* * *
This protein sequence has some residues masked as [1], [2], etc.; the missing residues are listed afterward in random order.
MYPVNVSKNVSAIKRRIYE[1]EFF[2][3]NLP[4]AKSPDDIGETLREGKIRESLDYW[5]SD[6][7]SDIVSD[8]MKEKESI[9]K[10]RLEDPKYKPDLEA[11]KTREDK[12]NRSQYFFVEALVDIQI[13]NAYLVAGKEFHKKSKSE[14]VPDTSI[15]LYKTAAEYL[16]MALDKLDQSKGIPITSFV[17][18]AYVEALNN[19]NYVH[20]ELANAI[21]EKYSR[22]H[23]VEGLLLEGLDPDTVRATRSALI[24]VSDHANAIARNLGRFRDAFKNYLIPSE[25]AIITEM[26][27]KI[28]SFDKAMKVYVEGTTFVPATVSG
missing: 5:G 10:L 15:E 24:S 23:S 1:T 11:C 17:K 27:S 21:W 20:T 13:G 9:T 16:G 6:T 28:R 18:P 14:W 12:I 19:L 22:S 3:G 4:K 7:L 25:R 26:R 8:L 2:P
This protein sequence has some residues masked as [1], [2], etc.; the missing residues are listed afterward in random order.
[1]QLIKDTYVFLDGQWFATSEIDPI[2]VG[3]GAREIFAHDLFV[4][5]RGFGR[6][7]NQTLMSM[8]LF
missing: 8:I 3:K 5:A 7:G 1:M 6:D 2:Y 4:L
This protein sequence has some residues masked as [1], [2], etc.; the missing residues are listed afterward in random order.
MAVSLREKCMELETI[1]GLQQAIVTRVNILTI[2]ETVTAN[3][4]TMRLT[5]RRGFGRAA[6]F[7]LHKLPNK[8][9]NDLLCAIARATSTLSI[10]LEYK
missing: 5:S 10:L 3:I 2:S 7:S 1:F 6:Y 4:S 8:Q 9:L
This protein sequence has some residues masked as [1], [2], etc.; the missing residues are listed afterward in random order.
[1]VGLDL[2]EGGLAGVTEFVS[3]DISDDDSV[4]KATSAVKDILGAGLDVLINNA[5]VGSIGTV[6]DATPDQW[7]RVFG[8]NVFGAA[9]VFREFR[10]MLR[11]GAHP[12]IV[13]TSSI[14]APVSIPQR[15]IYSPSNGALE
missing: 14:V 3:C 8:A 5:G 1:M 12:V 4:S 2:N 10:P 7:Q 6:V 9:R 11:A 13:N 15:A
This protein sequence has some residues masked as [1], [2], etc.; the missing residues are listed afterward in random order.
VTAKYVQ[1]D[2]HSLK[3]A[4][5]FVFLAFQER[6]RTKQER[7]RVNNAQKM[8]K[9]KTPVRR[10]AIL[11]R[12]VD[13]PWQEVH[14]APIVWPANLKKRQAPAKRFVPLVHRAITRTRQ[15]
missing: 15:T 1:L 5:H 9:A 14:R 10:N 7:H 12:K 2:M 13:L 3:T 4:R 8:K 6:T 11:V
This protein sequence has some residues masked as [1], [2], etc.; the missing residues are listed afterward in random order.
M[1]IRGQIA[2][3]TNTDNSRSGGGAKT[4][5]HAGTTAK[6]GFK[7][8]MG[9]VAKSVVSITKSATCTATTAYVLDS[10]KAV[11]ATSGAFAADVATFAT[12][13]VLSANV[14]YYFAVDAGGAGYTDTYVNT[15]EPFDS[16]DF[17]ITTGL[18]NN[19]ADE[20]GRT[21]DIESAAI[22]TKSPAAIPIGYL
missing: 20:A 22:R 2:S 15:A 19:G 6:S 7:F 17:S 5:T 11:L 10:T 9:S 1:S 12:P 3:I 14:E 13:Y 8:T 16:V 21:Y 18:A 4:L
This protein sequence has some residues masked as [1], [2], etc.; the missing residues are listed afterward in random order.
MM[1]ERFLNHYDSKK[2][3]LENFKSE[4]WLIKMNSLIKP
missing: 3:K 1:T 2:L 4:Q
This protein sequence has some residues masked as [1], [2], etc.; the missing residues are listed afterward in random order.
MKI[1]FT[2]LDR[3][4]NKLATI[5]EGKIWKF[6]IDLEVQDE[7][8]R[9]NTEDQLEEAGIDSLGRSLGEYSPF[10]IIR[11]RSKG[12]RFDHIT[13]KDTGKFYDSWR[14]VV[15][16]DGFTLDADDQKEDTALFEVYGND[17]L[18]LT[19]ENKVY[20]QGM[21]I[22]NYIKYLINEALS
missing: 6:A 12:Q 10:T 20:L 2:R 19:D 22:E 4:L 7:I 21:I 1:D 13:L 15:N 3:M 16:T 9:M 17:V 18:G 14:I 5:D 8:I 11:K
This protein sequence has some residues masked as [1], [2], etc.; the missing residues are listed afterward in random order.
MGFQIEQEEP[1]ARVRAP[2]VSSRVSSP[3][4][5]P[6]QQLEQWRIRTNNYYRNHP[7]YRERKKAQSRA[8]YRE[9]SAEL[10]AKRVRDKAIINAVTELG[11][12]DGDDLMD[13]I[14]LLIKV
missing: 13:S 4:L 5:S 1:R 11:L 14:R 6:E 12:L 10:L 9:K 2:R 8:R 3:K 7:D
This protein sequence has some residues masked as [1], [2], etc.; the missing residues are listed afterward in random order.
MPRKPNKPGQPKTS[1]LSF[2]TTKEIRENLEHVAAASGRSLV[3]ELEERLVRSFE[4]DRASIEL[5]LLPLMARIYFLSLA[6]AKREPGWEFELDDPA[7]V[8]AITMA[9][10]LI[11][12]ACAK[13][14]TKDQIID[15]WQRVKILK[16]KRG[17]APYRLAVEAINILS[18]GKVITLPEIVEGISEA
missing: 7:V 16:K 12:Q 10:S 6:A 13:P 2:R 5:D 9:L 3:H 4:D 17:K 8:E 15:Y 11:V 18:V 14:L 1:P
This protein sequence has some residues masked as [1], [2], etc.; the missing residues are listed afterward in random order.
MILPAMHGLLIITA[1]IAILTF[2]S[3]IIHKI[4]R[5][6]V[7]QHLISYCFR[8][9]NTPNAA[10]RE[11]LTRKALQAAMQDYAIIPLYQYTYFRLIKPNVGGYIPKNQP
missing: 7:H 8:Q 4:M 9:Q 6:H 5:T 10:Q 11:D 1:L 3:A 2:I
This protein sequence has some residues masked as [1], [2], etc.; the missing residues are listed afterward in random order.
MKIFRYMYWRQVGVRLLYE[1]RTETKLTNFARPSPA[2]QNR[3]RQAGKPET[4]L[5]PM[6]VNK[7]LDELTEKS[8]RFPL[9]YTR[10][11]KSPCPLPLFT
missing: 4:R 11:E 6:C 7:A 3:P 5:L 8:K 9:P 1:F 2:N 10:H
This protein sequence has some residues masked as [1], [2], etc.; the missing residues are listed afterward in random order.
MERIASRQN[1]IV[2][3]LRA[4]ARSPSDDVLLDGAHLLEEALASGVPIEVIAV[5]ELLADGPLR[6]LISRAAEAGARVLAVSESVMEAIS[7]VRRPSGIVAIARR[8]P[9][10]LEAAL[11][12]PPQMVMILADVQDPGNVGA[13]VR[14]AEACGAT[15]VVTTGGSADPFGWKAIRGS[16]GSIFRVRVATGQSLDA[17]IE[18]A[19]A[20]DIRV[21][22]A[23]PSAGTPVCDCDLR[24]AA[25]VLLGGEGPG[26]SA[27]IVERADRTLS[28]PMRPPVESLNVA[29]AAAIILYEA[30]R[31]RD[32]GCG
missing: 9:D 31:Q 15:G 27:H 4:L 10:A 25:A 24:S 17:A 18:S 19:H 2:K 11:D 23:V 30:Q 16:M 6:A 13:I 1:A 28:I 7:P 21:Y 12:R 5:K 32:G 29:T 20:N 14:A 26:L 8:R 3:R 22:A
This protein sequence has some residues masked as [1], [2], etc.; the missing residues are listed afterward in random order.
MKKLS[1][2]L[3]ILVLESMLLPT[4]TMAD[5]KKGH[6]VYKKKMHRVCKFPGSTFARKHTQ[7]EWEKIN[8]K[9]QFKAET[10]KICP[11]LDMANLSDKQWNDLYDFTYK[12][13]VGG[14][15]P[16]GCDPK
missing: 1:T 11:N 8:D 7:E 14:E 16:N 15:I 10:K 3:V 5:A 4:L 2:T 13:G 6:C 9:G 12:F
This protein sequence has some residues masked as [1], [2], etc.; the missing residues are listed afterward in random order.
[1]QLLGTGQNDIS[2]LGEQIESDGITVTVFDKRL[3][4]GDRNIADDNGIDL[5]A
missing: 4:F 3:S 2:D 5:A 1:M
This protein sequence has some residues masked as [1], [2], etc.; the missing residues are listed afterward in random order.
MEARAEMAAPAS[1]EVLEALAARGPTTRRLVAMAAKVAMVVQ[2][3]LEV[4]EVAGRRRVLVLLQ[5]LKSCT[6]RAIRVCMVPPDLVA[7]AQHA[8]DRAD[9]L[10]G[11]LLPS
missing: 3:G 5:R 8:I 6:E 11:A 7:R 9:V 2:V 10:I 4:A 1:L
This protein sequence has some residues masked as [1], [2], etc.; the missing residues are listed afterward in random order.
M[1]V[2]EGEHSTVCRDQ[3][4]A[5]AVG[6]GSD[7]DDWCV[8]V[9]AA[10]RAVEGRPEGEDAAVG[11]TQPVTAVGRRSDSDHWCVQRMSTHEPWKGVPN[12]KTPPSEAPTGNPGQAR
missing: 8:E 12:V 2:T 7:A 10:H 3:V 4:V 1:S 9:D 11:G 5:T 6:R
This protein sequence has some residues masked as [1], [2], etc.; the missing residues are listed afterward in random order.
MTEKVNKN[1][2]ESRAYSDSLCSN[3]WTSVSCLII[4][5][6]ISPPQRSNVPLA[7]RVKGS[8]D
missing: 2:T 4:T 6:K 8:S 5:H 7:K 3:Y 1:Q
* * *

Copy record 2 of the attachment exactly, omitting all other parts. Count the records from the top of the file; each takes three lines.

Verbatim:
This protein sequence has some residues masked as [1], [2], etc.; the missing residues are listed afterward in random order.
[1]QLIKDTYVFLDGQWFATSEIDPI[2]VG[3]GAREIFAHDLFV[4][5]RGFGR[6][7]NQTLMSM[8]LF
missing: 8:I 3:K 5:A 7:G 1:M 6:D 2:Y 4:L